Graham’s unveils 1940 Single Harvest Port
Port producer Graham’s, owned by the Symington family, has released an extremely rare Single Harvest Port from 1940, the first grapes of which were picked during the Battle of Britain.
The estate’s current master blender, Charles Symington, selected two casks of 1940 tawny Port that he deemed merited bottling for this special release, which pays tribute to three generations of master blenders who have tended to the wine over eight decades.
“It’s not often we have the privilege of releasing a wine that is eight decades old and bears such unique historic significance.
“The 1940 Single Harvest is remarkably refined and balanced, offering a reflection not only of the quality of the original wine, but the skilled care and attention it received from our forebears,” Symington said.
Graham’s was among only a few Port makers who continued production during the Second World War. The 1940 harvest was smaller than usual, but, according to the house, was a year of “exceptionally high quality grapes”.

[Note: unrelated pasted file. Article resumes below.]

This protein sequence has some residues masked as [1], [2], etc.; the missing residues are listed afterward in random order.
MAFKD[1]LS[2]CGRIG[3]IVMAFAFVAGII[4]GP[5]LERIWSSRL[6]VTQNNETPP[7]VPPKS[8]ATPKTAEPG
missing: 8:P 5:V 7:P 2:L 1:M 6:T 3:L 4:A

The diminutive size of the 1940 crop was due to an unsettled spring in the Douro Valley, which thinned the yield. The summer was exceptionally dry and the reduced number of grape bunches placed fewer demands on the low water reserves in the soil.
To mark the historic release, the Symington family went back through its harvest reports in its archive and released an entry written by Ron Symington in October 1940, which reads: “The weather has been fine throughout. The grapes have been free of disease and the musts are looking very nice.”
According to Symington, the 1940 tawny boasts “complex aromas of caramel, praline chocolate, demerara and roast coffee”, underpinned by “a remarkable freshness which belies its age, with an intense creamy palette and a long aftertaste”.
Priced at £800, Graham’s 1940 Single Harvest is the last Port from The Cellar Master’s Trilogy to be released, after the 1994 and 1963 vintages.